Turkey, a U.S. ally in Syria, attacks another U.S. ally in Syria, the Syrian Democratic Forces, a Kurdish-led group of militias whose very existence is anathema to the Turkish government—and the Trump Administration does nothing to prevent it. Trump’s indifference is appropriately denounced by the leadership of both political parties—Republican Senate Majority Leader Mitch McConnell opposes the planned "precipitous withdrawal of U.S. forces" from Syria, and Democratic House Speaker Nancy Pelosi calls upon the president to "reverse this dangerous decision." But is this bipartisan leadership consensus that American troops must remain in Syria really the only alternative? Is there no way to stop Turkey, other by interposing American troops? Well, at the least, there is one other obvious path as yet untread upon: Want to stop Turkey from attacking another ally? Take away their guns, and their tanks, and their planes, and their…
According to GlobalSecurity.org, Turkey has about 2550 armored personnel carriers, of which 99% are America made, as are all but two of its 170 fixed wing aircraft. Less than 1% of Turkey’s 760 "towed" artillery are homemade; the rest, again, are manufactured here. 80% of its 990 "self-propelled" artillery pieces are made in the U.S.A. Less than 2% of Turkey’s 3,250 "Main Battle Tanks" are manufactured there; 53% are American made; another 24% are joint U.S./Israel products. (The rest come from Germany.) In short, the Turkish military doesn’t function without the U.S. weapons industry—and the approval of the U.S. government. Absent all the hardware bearing Made in America stickers sitting in Turkish military bases, we would probably not be fretting about what Turkey’s government was doing to the Syrian Democratic Forces.
It would appear that the course of pulling the plug on the Turkish war machine is just unthinkable to them.
So, what if the U.S. government were to simply tell Turkey to desist? Yes, it’s true that theoretically the Turkish government could opt to break with Washington and proceed with their attack using the equipment already on hand. But realistically, if it was told that there would be no replacements in the pipeline unless it called off this attack, it seems highly likely that we would see some serious behavior modification—pdq.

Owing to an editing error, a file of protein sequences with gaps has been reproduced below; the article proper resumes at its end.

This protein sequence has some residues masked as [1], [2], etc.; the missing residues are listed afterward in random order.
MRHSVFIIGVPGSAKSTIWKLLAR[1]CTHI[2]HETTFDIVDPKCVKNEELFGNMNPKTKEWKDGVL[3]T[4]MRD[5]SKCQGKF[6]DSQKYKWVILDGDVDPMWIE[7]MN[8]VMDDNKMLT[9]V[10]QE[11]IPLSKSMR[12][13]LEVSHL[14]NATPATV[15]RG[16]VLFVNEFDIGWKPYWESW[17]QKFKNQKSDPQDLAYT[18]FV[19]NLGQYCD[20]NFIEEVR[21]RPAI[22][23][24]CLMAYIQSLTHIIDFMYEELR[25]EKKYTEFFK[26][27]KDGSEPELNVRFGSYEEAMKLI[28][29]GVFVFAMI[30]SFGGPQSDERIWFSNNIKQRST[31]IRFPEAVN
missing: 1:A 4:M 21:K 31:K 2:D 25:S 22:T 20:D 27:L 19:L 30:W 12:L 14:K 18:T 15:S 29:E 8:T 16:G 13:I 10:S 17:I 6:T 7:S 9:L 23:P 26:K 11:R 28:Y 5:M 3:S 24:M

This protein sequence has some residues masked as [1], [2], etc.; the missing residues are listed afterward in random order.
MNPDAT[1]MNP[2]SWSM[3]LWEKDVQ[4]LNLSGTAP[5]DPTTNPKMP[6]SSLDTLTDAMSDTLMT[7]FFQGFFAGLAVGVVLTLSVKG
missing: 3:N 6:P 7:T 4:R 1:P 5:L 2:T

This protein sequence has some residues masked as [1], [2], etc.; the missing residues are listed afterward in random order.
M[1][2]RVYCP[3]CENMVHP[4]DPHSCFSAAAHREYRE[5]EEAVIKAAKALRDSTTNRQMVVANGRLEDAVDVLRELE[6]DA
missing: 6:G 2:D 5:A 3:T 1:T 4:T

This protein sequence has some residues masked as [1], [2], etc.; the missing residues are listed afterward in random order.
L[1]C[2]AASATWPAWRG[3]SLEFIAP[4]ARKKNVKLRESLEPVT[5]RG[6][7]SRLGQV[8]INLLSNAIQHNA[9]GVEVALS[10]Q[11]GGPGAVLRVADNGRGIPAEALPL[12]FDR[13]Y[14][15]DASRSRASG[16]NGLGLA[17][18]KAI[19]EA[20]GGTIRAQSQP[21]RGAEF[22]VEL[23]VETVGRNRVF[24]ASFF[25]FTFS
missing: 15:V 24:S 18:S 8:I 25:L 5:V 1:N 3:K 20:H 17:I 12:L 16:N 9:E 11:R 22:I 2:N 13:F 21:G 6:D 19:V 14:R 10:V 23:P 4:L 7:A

How does it not occur to our national leaders to at least promote such a commonsensical step? Trump we need not discuss, immersed as he is in the "alternative facts" that reign in his White House. But Pelosi and McConnell? It would appear that the course of pulling the plug on the Turkish war machine is just unthinkable to them. At this point, the idea of sending and maintaining American troops 6000 miles away to prevent an ally from carrying out an attack apparently seems the more reasonable and familiar option to them.
And, to be fair, we can see how they got to this point, since Congress annually appropriates funding for over 800 foreign military bases. Adding to the militarization of a situation and sending in the Marines is standard operating procedure for them. On the other hand, the interruption of the militarization of the situation by threatening to cut off the transfer of military equipment is so far out of the Capitol playbook that it no doubt now seems the more radical direction there—one with the potential to cause a genuine international crisis.
And there could, after all, also be serious implications for the "defense" industry, which would not be confined to the nation’s capital, given that the industry has been carefully constructed to involve every region of the country. And it would certainly have grave implications for the current nameless, permanent state of war formerly known as the "War on Terror."
In short, placing American military personnel in harm’s way apparently carries less political risk than endangering the profits of munitions manufacturers, or the careers of foreign policy experts. This is the mindset of war without end; war so ubiquitous that it remains largely unnoticed most of the time. It is but another example of why the bi-partisan Washington foreign policy consensus has got to go—along with the people who purvey it.